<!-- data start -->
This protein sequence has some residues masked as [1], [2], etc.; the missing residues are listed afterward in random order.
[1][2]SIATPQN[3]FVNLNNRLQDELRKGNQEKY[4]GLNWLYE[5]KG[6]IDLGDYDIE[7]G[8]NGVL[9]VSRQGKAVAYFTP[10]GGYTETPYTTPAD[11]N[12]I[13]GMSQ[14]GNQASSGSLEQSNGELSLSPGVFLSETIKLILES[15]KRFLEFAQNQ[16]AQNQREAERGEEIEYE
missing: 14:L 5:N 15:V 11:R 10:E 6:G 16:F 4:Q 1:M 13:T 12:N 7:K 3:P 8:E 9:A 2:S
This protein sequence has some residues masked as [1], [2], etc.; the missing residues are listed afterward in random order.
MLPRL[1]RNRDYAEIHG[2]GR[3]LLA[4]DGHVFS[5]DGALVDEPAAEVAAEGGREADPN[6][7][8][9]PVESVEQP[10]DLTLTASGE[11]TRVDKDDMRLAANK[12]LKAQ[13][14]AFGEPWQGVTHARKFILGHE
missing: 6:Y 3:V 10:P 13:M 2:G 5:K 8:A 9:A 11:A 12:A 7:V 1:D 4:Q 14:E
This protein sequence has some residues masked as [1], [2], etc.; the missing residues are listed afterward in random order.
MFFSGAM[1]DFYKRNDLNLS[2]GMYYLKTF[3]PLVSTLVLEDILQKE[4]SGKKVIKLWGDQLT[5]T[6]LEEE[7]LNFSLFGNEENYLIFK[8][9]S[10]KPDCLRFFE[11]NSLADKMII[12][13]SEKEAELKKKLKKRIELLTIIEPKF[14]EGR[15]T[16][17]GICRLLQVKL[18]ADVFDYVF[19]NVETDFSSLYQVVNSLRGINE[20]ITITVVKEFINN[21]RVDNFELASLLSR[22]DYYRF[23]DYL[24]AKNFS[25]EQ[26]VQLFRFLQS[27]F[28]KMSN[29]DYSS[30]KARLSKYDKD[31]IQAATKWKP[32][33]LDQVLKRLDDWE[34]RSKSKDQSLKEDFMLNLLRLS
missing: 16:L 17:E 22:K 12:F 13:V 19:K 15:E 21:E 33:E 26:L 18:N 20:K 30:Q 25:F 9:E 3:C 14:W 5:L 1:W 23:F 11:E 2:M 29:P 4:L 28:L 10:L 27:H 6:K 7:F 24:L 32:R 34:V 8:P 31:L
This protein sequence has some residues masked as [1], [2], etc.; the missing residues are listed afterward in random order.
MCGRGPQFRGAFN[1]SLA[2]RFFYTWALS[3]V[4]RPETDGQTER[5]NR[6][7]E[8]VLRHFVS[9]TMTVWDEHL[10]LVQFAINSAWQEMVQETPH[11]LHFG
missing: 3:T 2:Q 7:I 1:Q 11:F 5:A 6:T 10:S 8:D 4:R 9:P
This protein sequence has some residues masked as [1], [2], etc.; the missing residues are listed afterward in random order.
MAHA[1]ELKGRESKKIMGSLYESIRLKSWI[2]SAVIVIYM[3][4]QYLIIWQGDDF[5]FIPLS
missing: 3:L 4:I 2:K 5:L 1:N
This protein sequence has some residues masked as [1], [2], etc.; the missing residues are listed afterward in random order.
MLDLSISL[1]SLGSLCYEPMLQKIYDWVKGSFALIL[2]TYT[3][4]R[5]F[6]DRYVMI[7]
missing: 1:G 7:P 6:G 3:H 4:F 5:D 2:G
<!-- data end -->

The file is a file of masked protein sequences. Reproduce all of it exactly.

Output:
This protein sequence has some residues masked as [1], [2], etc.; the missing residues are listed afterward in random order.
[1][2]SIATPQN[3]FVNLNNRLQDELRKGNQEKY[4]GLNWLYE[5]KG[6]IDLGDYDIE[7]G[8]NGVL[9]VSRQGKAVAYFTP[10]GGYTETPYTTPAD[11]N[12]I[13]GMSQ[14]GNQASSGSLEQSNGELSLSPGVFLSETIKLILES[15]KRFLEFAQNQ[16]AQNQREAERGEEIEYE
missing: 14:L 5:N 15:V 11:R 10:E 6:G 16:F 4:Q 1:M 13:T 12:N 7:K 3:P 8:E 9:A 2:S
This protein sequence has some residues masked as [1], [2], etc.; the missing residues are listed afterward in random order.
MLPRL[1]RNRDYAEIHG[2]GR[3]LLA[4]DGHVFS[5]DGALVDEPAAEVAAEGGREADPN[6][7][8][9]PVESVEQP[10]DLTLTASGE[11]TRVDKDDMRLAANK[12]LKAQ[13][14]AFGEPWQGVTHARKFILGHE
missing: 6:Y 3:V 10:P 13:M 2:G 5:K 8:A 9:A 11:A 12:A 7:V 1:D 4:Q 14:E
This protein sequence has some residues masked as [1], [2], etc.; the missing residues are listed afterward in random order.
MFFSGAM[1]DFYKRNDLNLS[2]GMYYLKTF[3]PLVSTLVLEDILQKE[4]SGKKVIKLWGDQLT[5]T[6]LEEE[7]LNFSLFGNEENYLIFK[8][9]S[10]KPDCLRFFE[11]NSLADKMII[12][13]SEKEAELKKKLKKRIELLTIIEPKF[14]EGR[15]T[16][17]GICRLLQVKL[18]ADVFDYVF[19]NVETDFSSLYQVVNSLRGINE[20]ITITVVKEFINN[21]RVDNFELASLLSR[22]DYYRF[23]DYL[24]AKNFS[25]EQ[26]VQLFRFLQS[27]F[28]KMSN[29]DYSS[30]KARLSKYDKD[31]IQAATKWKP[32][33]LDQVLKRLDDWE[34]RSKSKDQSLKEDFMLNLLRLS
missing: 16:L 17:E 22:K 12:F 13:V 19:K 15:E 21:E 33:E 26:L 18:N 20:K 30:Q 25:F 9:E 3:C 14:W 5:L 1:W 23:F 11:E 2:M 29:P 4:L 28:L 10:L 27:H 6:K 7:F 24:L 32:R 34:V 8:P 31:L
This protein sequence has some residues masked as [1], [2], etc.; the missing residues are listed afterward in random order.
MCGRGPQFRGAFN[1]SLA[2]RFFYTWALS[3]V[4]RPETDGQTER[5]NR[6][7]E[8]VLRHFVS[9]TMTVWDEHL[10]LVQFAINSAWQEMVQETPH[11]LHFG
missing: 3:T 2:Q 7:I 1:Q 11:F 5:A 6:T 10:S 8:D 4:R 9:P
This protein sequence has some residues masked as [1], [2], etc.; the missing residues are listed afterward in random order.
MAHA[1]ELKGRESKKIMGSLYESIRLKSWI[2]SAVIVIYM[3][4]QYLIIWQGDDF[5]FIPLS
missing: 3:L 4:I 2:K 5:L 1:N
This protein sequence has some residues masked as [1], [2], etc.; the missing residues are listed afterward in random order.
MLDLSISL[1]SLGSLCYEPMLQKIYDWVKGSFALIL[2]TYT[3][4]R[5]F[6]DRYVMI[7]
missing: 1:G 7:P 6:G 3:H 4:F 5:D 2:G